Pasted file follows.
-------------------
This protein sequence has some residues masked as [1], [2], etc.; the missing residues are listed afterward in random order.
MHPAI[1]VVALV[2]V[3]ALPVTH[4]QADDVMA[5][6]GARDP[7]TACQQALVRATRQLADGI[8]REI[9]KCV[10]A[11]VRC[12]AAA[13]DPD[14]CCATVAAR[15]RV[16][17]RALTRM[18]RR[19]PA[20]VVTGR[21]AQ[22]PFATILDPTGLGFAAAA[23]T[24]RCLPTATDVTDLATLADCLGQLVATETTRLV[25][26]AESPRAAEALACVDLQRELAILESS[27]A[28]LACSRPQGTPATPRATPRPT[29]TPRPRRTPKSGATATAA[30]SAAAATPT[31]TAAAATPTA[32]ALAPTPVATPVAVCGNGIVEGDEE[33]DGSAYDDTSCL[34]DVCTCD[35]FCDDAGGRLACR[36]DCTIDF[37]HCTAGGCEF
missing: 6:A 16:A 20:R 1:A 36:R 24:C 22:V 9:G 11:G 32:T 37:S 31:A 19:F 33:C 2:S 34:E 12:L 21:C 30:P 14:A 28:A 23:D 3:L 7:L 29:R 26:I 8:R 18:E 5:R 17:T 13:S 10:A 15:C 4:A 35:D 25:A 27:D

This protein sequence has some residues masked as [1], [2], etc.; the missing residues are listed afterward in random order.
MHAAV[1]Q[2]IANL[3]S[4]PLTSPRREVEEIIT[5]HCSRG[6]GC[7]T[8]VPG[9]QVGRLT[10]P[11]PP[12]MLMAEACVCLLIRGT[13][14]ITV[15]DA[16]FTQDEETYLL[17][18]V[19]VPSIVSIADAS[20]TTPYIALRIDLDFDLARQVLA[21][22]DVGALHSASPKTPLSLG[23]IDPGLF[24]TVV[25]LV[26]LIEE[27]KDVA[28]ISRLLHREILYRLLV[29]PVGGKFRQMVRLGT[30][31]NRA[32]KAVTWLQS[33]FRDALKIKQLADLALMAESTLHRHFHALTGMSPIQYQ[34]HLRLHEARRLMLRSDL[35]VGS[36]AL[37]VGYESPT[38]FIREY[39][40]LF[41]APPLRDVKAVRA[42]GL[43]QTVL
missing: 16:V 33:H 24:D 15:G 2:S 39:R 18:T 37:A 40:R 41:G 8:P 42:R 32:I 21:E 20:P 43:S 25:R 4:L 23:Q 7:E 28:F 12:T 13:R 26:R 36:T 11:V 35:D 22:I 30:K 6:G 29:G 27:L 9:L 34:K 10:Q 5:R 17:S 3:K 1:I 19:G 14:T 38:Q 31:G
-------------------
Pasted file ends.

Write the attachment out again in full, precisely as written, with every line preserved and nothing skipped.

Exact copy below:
This protein sequence has some residues masked as [1], [2], etc.; the missing residues are listed afterward in random order.
MHPAI[1]VVALV[2]V[3]ALPVTH[4]QADDVMA[5][6]GARDP[7]TACQQALVRATRQLADGI[8]REI[9]KCV[10]A[11]VRC[12]AAA[13]DPD[14]CCATVAAR[15]RV[16][17]RALTRM[18]RR[19]PA[20]VVTGR[21]AQ[22]PFATILDPTGLGFAAAA[23]T[24]RCLPTATDVTDLATLADCLGQLVATETTRLV[25][26]AESPRAAEALACVDLQRELAILESS[27]A[28]LACSRPQGTPATPRATPRPT[29]TPRPRRTPKSGATATAA[30]SAAAATPT[31]TAAAATPTA[32]ALAPTPVATPVAVCGNGIVEGDEE[33]DGSAYDDTSCL[34]DVCTCD[35]FCDDAGGRLACR[36]DCTIDF[37]HCTAGGCEF
missing: 6:A 16:A 20:R 1:A 36:R 24:C 22:V 9:G 11:G 32:T 37:S 31:A 19:F 33:C 2:S 34:E 12:L 21:C 30:P 14:A 28:A 23:D 3:L 7:L 29:R 26:I 8:R 18:E 5:R 17:T 13:S 10:A 15:C 4:A 35:D 25:A 27:D

This protein sequence has some residues masked as [1], [2], etc.; the missing residues are listed afterward in random order.
MHAAV[1]Q[2]IANL[3]S[4]PLTSPRREVEEIIT[5]HCSRG[6]GC[7]T[8]VPG[9]QVGRLT[10]P[11]PP[12]MLMAEACVCLLIRGT[13][14]ITV[15]DA[16]FTQDEETYLL[17][18]V[19]VPSIVSIADAS[20]TTPYIALRIDLDFDLARQVLA[21][22]DVGALHSASPKTPLSLG[23]IDPGLF[24]TVV[25]LV[26]LIEE[27]KDVA[28]ISRLLHREILYRLLV[29]PVGGKFRQMVRLGT[30][31]NRA[32]KAVTWLQS[33]FRDALKIKQLADLALMAESTLHRHFHALTGMSPIQYQ[34]HLRLHEARRLMLRSDL[35]VGS[36]AL[37]VGYESPT[38]FIREY[39][40]LF[41]APPLRDVKAVRA[42]GL[43]QTVL
missing: 16:V 33:H 24:D 15:G 2:S 39:R 18:T 37:A 40:R 41:G 8:P 42:R 32:I 21:E 20:P 43:S 25:R 4:L 23:Q 7:E 28:F 12:T 13:R 26:R 36:T 11:V 35:D 22:I 30:K 6:G 29:G 27:L 9:L 34:K 10:Q 5:R 17:S 3:K 1:I 19:G 14:T 38:Q 31:G